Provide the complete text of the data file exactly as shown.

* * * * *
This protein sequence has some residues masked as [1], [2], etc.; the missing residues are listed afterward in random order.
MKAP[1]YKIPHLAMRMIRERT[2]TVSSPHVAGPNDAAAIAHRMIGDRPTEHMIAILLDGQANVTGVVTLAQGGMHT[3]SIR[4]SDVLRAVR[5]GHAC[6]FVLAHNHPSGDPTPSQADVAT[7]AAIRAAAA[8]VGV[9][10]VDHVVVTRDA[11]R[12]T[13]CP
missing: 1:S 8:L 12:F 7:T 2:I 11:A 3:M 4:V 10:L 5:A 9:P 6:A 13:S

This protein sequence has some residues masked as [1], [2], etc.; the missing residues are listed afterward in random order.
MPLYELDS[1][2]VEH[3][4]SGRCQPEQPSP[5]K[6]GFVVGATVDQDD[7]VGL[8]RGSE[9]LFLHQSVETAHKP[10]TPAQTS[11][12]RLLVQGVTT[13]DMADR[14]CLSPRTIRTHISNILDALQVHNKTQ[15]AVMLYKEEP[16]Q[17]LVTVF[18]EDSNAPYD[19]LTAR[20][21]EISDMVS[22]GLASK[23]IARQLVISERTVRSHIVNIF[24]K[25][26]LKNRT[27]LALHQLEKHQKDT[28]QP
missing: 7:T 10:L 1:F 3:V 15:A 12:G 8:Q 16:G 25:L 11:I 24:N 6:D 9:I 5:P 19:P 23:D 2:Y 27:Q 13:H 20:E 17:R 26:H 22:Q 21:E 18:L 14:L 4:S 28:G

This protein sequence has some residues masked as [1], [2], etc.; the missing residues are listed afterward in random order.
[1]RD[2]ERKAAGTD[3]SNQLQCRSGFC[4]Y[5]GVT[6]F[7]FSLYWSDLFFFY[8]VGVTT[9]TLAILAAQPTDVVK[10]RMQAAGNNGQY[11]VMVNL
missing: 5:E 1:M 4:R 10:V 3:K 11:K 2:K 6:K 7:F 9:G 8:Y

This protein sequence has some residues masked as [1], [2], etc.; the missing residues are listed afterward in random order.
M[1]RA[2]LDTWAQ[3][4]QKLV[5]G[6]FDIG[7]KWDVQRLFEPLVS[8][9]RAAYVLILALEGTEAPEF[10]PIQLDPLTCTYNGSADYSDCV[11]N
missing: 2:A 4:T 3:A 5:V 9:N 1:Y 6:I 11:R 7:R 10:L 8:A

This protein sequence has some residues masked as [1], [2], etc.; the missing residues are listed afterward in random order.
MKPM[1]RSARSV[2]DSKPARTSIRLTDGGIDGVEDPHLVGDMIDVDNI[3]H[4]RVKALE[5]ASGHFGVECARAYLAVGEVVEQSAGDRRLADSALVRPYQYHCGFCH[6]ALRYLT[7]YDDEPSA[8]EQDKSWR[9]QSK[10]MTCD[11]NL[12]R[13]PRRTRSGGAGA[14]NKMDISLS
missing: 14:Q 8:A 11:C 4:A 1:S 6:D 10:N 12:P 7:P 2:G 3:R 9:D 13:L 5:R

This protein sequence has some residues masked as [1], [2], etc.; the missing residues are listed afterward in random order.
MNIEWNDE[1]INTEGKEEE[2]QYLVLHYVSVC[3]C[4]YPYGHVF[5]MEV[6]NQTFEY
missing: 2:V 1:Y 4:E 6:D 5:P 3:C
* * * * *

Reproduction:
This protein sequence has some residues masked as [1], [2], etc.; the missing residues are listed afterward in random order.
MKAP[1]YKIPHLAMRMIRERT[2]TVSSPHVAGPNDAAAIAHRMIGDRPTEHMIAILLDGQANVTGVVTLAQGGMHT[3]SIR[4]SDVLRAVR[5]GHAC[6]FVLAHNHPSGDPTPSQADVAT[7]AAIRAAAA[8]VGV[9][10]VDHVVVTRDA[11]R[12]T[13]CP
missing: 1:S 8:L 12:F 7:T 2:I 11:A 3:M 4:V 10:L 5:A 9:P 6:A 13:S

This protein sequence has some residues masked as [1], [2], etc.; the missing residues are listed afterward in random order.
MPLYELDS[1][2]VEH[3][4]SGRCQPEQPSP[5]K[6]GFVVGATVDQDD[7]VGL[8]RGSE[9]LFLHQSVETAHKP[10]TPAQTS[11][12]RLLVQGVTT[13]DMADR[14]CLSPRTIRTHISNILDALQVHNKTQ[15]AVMLYKEEP[16]Q[17]LVTVF[18]EDSNAPYD[19]LTAR[20][21]EISDMVS[22]GLASK[23]IARQLVISERTVRSHIVNIF[24]K[25][26]LKNRT[27]LALHQLEKHQKDT[28]QP
missing: 7:T 10:L 1:F 3:V 15:A 12:G 8:Q 16:G 25:L 11:I 24:N 6:D 9:I 5:P 19:P 23:D 2:Y 27:Q 13:H 20:E 17:R 26:H 22:Q 21:E 18:L 14:L 4:S 28:G

This protein sequence has some residues masked as [1], [2], etc.; the missing residues are listed afterward in random order.
[1]RD[2]ERKAAGTD[3]SNQLQCRSGFC[4]Y[5]GVT[6]F[7]FSLYWSDLFFFY[8]VGVTT[9]TLAILAAQPTDVVK[10]RMQAAGNNGQY[11]VMVNL
missing: 5:E 1:M 4:R 10:V 3:K 11:K 2:K 6:K 7:F 9:G 8:Y

This protein sequence has some residues masked as [1], [2], etc.; the missing residues are listed afterward in random order.
M[1]RA[2]LDTWAQ[3][4]QKLV[5]G[6]FDIG[7]KWDVQRLFEPLVS[8][9]RAAYVLILALEGTEAPEF[10]PIQLDPLTCTYNGSADYSDCV[11]N
missing: 2:A 4:T 3:A 5:V 9:N 1:Y 6:I 11:R 7:R 10:L 8:A

This protein sequence has some residues masked as [1], [2], etc.; the missing residues are listed afterward in random order.
MKPM[1]RSARSV[2]DSKPARTSIRLTDGGIDGVEDPHLVGDMIDVDNI[3]H[4]RVKALE[5]ASGHFGVECARAYLAVGEVVEQSAGDRRLADSALVRPYQYHCGFCH[6]ALRYLT[7]YDDEPSA[8]EQDKSWR[9]QSK[10]MTCD[11]NL[12]R[13]PRRTRSGGAGA[14]NKMDISLS
missing: 14:Q 8:A 11:C 4:A 1:S 6:D 10:N 12:P 7:P 2:G 3:R 9:D 13:L 5:R

This protein sequence has some residues masked as [1], [2], etc.; the missing residues are listed afterward in random order.
MNIEWNDE[1]INTEGKEEE[2]QYLVLHYVSVC[3]C[4]YPYGHVF[5]MEV[6]NQTFEY
missing: 2:V 1:Y 4:E 6:D 5:P 3:C